Adjustments at both ends for a more refined fretboard profile
announcement by Emmett Chapman, March 2010
The Stick's new "Divided Truss System"™ consists of a single truss
rod firmly pinned down at the midpoint in its rear channel of the
neck, thus creating two independently adjustable truss sections.
This allows individual truss settings for the lower and higher
During my final setup phase in recent Stick production runs, I've
enjoyed having this refined control over the entire fretboard
profile, individually "tweaking" each nut at opposite ends of the
If your Stick has this new feature, I hope you'll enjoy a greater
precision in maintaining an optimum setup for very low tapping
"action" and light touch. Your music and technique should benefit
from the fluent dynamics, expression, comfort and speed that such a
Typically, the newly added adjustment nut nearest the headstock
should be set looser to create some small "relief" at frets 2 to 8,
forming a slightly concave ("bowed") profile at this lower pitched
region. At the other end, the original adjustment nut under the
belt-hook is typically set tighter to form as straight a profile as
possible from the middle to highest pitched frets.
This new truss rod invention actually adjusts four ways. An
adjustable nut assembly sits in its own T-shaped "thrust cavity" at
each end of the rod, and can "pull" against the inner T-cavity wall,
acting in tension (like a cable) from the rear to correct any bowing
of its fretboard region. If need be, it can also "push" against the
outer T-cavity wall, acting in compression (like a jack) to expand
the rear neck surface and thus straighten any arching (back-bending)
of its corresponding fretboard region.
As with my earlier patented truss rod, this "Divided Rod"™ sits
flush with the rear neck surface, at its maximum point of force, and
thus acts in an unusually straightforward and predictable manner to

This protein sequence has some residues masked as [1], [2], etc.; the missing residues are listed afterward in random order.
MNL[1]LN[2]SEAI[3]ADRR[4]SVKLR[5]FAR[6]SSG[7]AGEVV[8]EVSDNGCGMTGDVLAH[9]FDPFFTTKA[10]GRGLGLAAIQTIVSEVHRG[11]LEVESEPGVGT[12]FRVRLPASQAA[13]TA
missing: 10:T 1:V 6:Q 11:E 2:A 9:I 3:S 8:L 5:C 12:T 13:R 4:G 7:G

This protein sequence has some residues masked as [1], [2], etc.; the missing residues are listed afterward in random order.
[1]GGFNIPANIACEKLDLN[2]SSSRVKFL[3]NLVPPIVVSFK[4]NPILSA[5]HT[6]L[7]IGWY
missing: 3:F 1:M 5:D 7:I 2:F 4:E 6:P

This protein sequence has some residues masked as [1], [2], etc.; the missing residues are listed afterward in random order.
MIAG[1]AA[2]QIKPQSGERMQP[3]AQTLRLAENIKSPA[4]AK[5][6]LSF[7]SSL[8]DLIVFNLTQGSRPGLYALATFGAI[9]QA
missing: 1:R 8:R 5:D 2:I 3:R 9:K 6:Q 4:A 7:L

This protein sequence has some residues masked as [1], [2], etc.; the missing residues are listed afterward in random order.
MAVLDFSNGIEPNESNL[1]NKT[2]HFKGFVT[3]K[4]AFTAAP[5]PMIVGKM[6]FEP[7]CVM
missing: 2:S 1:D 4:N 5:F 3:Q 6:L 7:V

immediately straighten the neck.
Tension is usually all that is needed at both sections of the rod, by
way of tightening each nut just enough to counteract the pull of the
strings, thus straightening any bow wherever it might be located
along the fretboard. In some cases, however, an opposite truss force
is needed to conquer a convex neck profile at some particular fretted
region, and then the compressive force is available for convenient
use, by way of turning one or even both nuts in the opposite
Of course, both halves of the Divided Truss Rod, though fastened
stationary at the rod's midpoint, are still slightly interactive as
seen from the string action. If you tighten the original nut under
the belt-hook to straighten the higher pitched region, the strings
will drop a bit lower to the fret tips all along the board, and
inevitably, the string heights at the other end will drop by a small
fraction of that amount, necessitating a small counter-adjustment at
the "Flaps" dual nut unit to regain the ideal minimum string
clearance over the first fret.
Three flat-head Phillips machine screws are used to secure this
"4-Way"™ trussing system inside its channel and flush with the rear
neck surface at its midpoint under the eighth fret. These screws
should be kept tight so that the rod's midpoint never moves.
Both adjustment nuts have regular right handed threads, but because
they are at opposite ends of the same rod, they turn in opposite
directions to tighten their respective sections of the rod.
On December 8th, 2009, I received US patent #7 629 521
this new truss rod invention in the field of stringed instruments.
It makes my life easier as manufacturer and musician, and hopefully
will also make maintenance easier for you in the field and on the
road. Licensing inquiries by other stringed instrument makers are
welcome, of course.
All the Best, Emmett.
Divided Truss System, Divided Rod, and 4-Way Truss Rod are trademarks of Stick Enterprises, Inc.